$$μN=\frac{Mg\sin(\theta)}{3}$$
Here N is the normal reaction due to the inclined plane and is equal to Mgcos(θ).
$$\frac{2-3x}{\sqrt{3}}Mg\cos(\theta)=\frac{Mg\sin(\theta)}{3}$$
Solving, i get
$$x=\frac{1}{3}$$

Thanks once again!

Doc Al
Mentor
Good! Here is my attempt at the problem and i am getting an incorrect result ...Kindly check my work and let me know where am i making mistake

Since at the point of slipping maximum static friction acts

$f = μN$

where $N = Mgcosθ$

Thus $f =μMgcosθ$

but at the same time ,

$f = \frac{Ma}{2}$

So, $\frac{Ma}{2}=μMgcosθ$
$a=2μgcosθ$

now θ =60°

$a=μg$
$μ =\frac{2-3x}{\sqrt3}$

$a=(\frac{2-3x}{\sqrt3})g$

Writing $a=v\frac{dv}{dx}$

$v\frac{dv}{dx}=(\frac{2-3x}{\sqrt3})g$

$vdv={(\frac{2-3x}{\sqrt3})g}dx$

$\int_{0}^{v}vdv=\int_{0}^{x}{(\frac{2-3x}{\sqrt3})g}dx$

$\frac{v^2}{2}=\frac{2}{\sqrt3}gx - \frac{3}{2\sqrt3}g{x^2}$

Hence ,$v^2=\frac{4}{\sqrt3}gx - \frac{3}{\sqrt3}g{x^2} (1)$

Now, we will apply Conservation of energy

When the cylinder has moved by a distance x along the incline ,then

Loss in potential energy =Gain in Kinetic energy

Since rolling without slipping occurs,we can put v=ωR and $I = \frac{MR^2}{2}$

$mgxsinθ = \frac{1}{2}Mv^2 + \frac{1}{2}Iω^2$

Solving ,we get $v^2=\frac{2}{\sqrt3}gx (2)$

Equating (1) and (2) we get x=2/3 which is incorrect.

Where am i getting it wrong???

ehild
Homework Helper
You can not apply conservation of energy.

ehild

You can not apply conservation of energy.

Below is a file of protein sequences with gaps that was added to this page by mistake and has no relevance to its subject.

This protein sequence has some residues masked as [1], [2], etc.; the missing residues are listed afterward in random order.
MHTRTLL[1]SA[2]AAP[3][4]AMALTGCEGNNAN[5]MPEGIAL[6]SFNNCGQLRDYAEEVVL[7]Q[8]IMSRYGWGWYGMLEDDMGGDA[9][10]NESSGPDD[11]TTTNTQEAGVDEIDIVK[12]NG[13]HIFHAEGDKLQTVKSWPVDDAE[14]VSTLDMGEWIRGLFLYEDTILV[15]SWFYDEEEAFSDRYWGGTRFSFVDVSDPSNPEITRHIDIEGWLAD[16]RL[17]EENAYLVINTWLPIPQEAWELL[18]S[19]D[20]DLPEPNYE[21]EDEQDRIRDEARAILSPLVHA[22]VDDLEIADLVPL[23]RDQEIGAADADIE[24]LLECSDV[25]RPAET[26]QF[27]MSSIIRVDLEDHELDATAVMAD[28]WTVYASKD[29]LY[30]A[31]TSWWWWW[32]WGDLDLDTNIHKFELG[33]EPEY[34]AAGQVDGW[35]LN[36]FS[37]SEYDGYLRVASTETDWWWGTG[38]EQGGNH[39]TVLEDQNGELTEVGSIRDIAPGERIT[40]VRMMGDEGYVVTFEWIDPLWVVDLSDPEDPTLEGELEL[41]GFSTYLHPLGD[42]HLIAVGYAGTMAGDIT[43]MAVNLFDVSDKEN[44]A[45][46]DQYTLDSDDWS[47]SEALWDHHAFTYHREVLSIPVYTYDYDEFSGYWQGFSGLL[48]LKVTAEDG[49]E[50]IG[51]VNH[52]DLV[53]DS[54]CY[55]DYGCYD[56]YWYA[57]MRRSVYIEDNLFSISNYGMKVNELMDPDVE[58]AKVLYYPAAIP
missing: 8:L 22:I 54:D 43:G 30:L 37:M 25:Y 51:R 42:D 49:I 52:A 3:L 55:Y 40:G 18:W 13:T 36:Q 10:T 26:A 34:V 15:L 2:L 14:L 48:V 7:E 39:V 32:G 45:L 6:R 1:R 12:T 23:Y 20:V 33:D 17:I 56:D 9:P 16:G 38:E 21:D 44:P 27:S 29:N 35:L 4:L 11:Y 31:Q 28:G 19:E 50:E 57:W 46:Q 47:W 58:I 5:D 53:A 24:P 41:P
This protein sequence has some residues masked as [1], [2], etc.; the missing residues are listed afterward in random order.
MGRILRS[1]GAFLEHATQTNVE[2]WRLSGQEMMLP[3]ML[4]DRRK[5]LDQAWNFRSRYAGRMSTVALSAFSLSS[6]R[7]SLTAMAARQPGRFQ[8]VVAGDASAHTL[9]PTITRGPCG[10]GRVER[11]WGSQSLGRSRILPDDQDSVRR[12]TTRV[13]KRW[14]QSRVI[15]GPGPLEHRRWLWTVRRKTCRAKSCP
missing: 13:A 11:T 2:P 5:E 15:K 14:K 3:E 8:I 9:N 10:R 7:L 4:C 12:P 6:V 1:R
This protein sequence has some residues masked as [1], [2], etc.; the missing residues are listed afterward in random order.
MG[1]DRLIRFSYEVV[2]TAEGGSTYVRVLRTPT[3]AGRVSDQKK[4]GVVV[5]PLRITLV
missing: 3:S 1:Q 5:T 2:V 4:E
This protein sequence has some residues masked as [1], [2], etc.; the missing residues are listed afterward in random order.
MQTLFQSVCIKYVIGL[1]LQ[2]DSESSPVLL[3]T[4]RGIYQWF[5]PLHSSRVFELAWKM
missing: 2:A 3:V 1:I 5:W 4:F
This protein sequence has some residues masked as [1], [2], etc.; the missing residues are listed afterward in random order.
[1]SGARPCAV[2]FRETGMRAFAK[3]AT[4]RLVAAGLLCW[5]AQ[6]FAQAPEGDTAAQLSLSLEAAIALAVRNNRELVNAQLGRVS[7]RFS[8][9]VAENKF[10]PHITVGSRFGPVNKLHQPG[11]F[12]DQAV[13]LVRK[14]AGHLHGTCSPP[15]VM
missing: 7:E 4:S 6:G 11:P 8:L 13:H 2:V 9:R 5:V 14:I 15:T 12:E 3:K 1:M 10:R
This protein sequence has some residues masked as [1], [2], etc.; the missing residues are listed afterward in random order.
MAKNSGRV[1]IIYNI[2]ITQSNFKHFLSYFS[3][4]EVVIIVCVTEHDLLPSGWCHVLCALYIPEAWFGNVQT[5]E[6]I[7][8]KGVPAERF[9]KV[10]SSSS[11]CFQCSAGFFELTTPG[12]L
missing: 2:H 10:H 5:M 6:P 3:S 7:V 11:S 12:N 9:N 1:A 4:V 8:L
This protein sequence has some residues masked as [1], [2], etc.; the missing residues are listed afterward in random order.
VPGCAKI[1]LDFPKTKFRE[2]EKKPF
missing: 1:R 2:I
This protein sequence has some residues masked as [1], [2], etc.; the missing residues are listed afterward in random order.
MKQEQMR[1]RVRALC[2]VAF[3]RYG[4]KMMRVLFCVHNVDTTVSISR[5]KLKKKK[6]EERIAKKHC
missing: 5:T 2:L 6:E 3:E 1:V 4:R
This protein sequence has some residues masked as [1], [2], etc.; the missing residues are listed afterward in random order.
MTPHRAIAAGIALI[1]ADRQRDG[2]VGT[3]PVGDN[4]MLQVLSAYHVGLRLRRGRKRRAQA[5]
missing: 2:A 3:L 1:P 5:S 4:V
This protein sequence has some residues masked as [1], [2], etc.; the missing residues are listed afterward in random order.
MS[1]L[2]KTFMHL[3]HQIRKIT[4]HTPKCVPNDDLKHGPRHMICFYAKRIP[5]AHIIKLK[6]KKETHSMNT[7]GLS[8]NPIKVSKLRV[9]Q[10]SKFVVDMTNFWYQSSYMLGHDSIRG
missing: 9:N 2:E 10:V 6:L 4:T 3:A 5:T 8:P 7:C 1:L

ehild
why cant we apply conservation of energy?? friction is not doing any work since the cylinder rolls without slipping ...energy is definitely conserved till the point cylinder starts to slip

ehild
Homework Helper
Well, yes, you are right... The energy is conserved.

You used the maximum static friction to calculate the speed. a=2Fs/m, but Fs is not μgsosθ during rolling. It reaches that value only at the end when the cylinder starts to slip.
You can get the acceleration a from the kinematic equations for translation of the CM and rotation about the CM.

ehild

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Well, yes, you are right... The energy is conserved.

You used the maximum static friction to calculate the speed. a=2Fs/m, but Fs is not μgsosθ during rolling. It reaches that value only at the end when the cylinder starts to slip.
You can get the acceleration a from the kinematic equations for translation of the CM and rotation about the CM.

ehild
Okay...Then what should I equate 'a' (accelerataion) with ? Kindly let me know how then will i be able to calculate the speed 'v' at distance 'x' .I have showed you the complete working ...

ehild
Homework Helper
You do not need v really. But if you want it, find the acceleration first and integrate. What equations do you have for the motion of the cylinder?

ehild

For translation motion
$N=Mgcosθ$
$Mgsinθ - f = Ma$

For rotational motion

$fR = Iα$

For rolling without slipping $α = \frac{a}{R}$

Putting these values , we get

$a=\frac{2}{3}gsinθ$

Integrating , we get $v^2=\frac{2}{\sqrt3}gx$ which is the same result which we get from applying conservation of energy

What then is the condition mathematically , which we can apply in finding when the cylinder starts to slip ?

ehild
Homework Helper
Well, a can be determined from conservation of energy. You know a, then you can find the force of static friction. What is it?

ehild

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ehild said:
Well, a can be determined from conservation of energy.
How can we find a from conservation of energy ???

ehild said:
You know a, then you can find the force of static friction. What is it?
Okay...then we are on the same lines as what has been done earlier by Pranav...i.e equating $\frac{Mgsinθ}{3} =μN$ .Isnt it??

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ehild
Homework Helper
yes, it is. At the brink of slipping, Fs=μN.

As for acceleration, you can find v from conservation of energy, and then you can differentiate... A bit complicated, and has no sense to do it now. The velocity was not needed at all.

ehild